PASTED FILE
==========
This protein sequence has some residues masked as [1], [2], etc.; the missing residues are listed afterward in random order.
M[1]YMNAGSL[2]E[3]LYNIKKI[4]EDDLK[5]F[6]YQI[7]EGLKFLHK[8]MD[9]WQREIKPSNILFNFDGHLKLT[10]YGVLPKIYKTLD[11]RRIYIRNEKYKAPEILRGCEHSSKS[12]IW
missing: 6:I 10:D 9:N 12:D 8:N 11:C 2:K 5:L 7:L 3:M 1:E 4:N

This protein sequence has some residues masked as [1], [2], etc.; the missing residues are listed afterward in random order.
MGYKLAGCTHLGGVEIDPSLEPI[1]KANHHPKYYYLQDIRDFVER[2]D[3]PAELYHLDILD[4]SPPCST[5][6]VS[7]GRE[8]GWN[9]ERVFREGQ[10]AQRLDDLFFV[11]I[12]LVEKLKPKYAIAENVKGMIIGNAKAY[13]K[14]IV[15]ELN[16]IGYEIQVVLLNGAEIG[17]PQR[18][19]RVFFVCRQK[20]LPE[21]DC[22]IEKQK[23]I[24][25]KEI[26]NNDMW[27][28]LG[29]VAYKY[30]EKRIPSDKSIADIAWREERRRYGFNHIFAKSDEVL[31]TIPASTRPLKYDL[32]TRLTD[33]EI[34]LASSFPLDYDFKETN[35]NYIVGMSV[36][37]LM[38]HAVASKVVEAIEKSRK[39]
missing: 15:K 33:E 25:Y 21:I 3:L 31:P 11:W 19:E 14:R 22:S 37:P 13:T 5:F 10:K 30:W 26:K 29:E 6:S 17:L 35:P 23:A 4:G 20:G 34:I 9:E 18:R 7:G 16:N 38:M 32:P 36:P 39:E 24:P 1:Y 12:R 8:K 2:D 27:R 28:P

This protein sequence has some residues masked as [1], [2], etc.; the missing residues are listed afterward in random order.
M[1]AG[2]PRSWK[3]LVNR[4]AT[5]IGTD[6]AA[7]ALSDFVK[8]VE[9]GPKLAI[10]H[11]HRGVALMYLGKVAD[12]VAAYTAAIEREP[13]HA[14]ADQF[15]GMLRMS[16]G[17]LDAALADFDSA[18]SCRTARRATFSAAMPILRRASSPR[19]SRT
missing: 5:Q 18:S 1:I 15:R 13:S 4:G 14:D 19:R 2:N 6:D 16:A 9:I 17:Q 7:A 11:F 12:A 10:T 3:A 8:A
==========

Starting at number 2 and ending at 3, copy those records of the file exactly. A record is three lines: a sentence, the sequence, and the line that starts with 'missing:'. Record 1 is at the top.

This protein sequence has some residues masked as [1], [2], etc.; the missing residues are listed afterward in random order.
MGYKLAGCTHLGGVEIDPSLEPI[1]KANHHPKYYYLQDIRDFVER[2]D[3]PAELYHLDILD[4]SPPCST[5][6]VS[7]GRE[8]GWN[9]ERVFREGQ[10]AQRLDDLFFV[11]I[12]LVEKLKPKYAIAENVKGMIIGNAKAY[13]K[14]IV[15]ELN[16]IGYEIQVVLLNGAEIG[17]PQR[18][19]RVFFVCRQK[20]LPE[21]DC[22]IEKQK[23]I[24][25]KEI[26]NNDMW[27][28]LG[29]VAYKY[30]EKRIPSDKSIADIAWREERRRYGFNHIFAKSDEVL[31]TIPASTRPLKYDL[32]TRLTD[33]EI[34]LASSFPLDYDFKETN[35]NYIVGMSV[36][37]LM[38]HAVASKVVEAIEKSRK[39]
missing: 15:K 33:E 25:Y 21:I 3:L 31:P 11:W 19:E 14:R 22:S 37:P 13:T 5:F 10:K 30:W 26:K 29:E 6:S 17:L 35:P 23:A 4:G 20:G 34:I 9:E 18:R 7:G 16:N 38:M 32:P 36:P 39:E 24:P 1:Y 12:R 8:K 2:D 27:R 28:P

This protein sequence has some residues masked as [1], [2], etc.; the missing residues are listed afterward in random order.
M[1]AG[2]PRSWK[3]LVNR[4]AT[5]IGTD[6]AA[7]ALSDFVK[8]VE[9]GPKLAI[10]H[11]HRGVALMYLGKVAD[12]VAAYTAAIEREP[13]HA[14]ADQF[15]GMLRMS[16]G[17]LDAALADFDSA[18]SCRTARRATFSAAMPILRRASSPR[19]SRT
missing: 5:Q 18:S 1:I 15:R 13:S 4:G 14:D 19:R 2:N 6:D 16:A 9:I 17:Q 7:A 11:F 12:A 10:T 3:A 8:A